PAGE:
into success (N copies) as long as the nodes have enough healthy uptime. 
>> True of cloudant and 2.0. 
>> Sent from my iPhone
>>> On 24 Mar 2015, at 15:14, Mutton, James <> wrote:
>>> Funny you should mention it.  I drafted an email in early February to queue up
the same discussion whenever I could get involved again (which I promptly forgot about). 
What happens currently in 2.0 appears unchanged from earlier versions.  When R is not satisfied
in fabric, fabric_doc_open:handle_message eventually responds with a {stop, …}  but leaves
the acc-state as the original r_not_met which triggers a read_repair from the response handler.
 read_repair results in an {ok, …} with the only doc available, because no other docs are
in the list.  The final doc returned to chttpd_db:couch_doc_open and thusly to chttpd_db:db_doc_req
is simply {ok, Doc}, which has now lost the fact that the answer was not complete.
>>> This seems straightforward to fix by a change in fabric_open_doc:handle_response
and read_repair.  handle_response knows whether it has R met and could pass that forward,
or allow read-repair to pass it forward if read_repair is able to satisfy acc.r.  I can’t
speak for community interest in the behavior of sending a 202, but it’s something I’d
definitely like for the same reasons you cite.  Plus it just seems disconnected to do it on
writes but not reads.
>>> Cheers,
>>> </JamesM>
>>>> On Mar 24, 2015, at 14:06, Nathan Vander Wilt <>
>>>> Sorry, I have not been following CouchDB 2.0 roadmap but I was extending
my fermata-couchdb plugin today and realized that perhaps the Apache release of BigCouch as
CouchDB 2.0 might provide an opportunity to fix a serious issue I had using Cloudant's implementation.
>>>> See
for some additional background/explanation, but my understanding is that Cloudant for all
practical purposes ignores the read durability parameter. So you can write with ?w=N to attempt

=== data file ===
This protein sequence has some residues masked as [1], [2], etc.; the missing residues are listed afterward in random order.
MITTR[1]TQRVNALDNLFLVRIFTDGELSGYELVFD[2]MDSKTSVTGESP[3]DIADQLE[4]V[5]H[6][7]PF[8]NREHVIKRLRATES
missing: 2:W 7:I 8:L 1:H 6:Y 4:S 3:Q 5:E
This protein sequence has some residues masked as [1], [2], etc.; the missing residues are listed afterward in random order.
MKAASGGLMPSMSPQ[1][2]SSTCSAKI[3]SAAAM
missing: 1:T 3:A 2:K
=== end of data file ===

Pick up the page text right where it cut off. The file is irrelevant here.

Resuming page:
some level of quorum, and get a 202 back if that quorum is unment. _However_ when you ?r=N
it really doesn't matter if only <N nodes are available…if even just a single available
node has some version of the requested document you will get a successful response (!).
>>>> So in practice, there's no way to actually use the quasi-Dynamo features
to dynamically _choose_ between consistency or availability — when it comes time to read
back a consistent result, BigCouch instead just always gives you availability* regardless
of what a given request actually needs. (In my usage I ended up treating a 202 write as a
500, rather than proceeding with no way of ever knowing whether a write did NOT ACTUALLY conflict
or just hadn't YET because $who_knows_how_many nodes were still down…)
>>>> IIRC, this was both confirmed and acknowledged as a serious bug by a Cloudant
engineer (or support personnel at least) but could not be quickly fixed as it could introduce
backwards-compatibility concerns. So…
>>>> Is CouchDB 2.0 already breaking backwards compatibility with BigCouch? If
true, could this read durability issue now be fixed during the merge?
>>>> thanks,
>>>> -natevw
>>>> * DISCLAIMER: this statement has not been endorsed by actual uptime of *any*
Couch fork…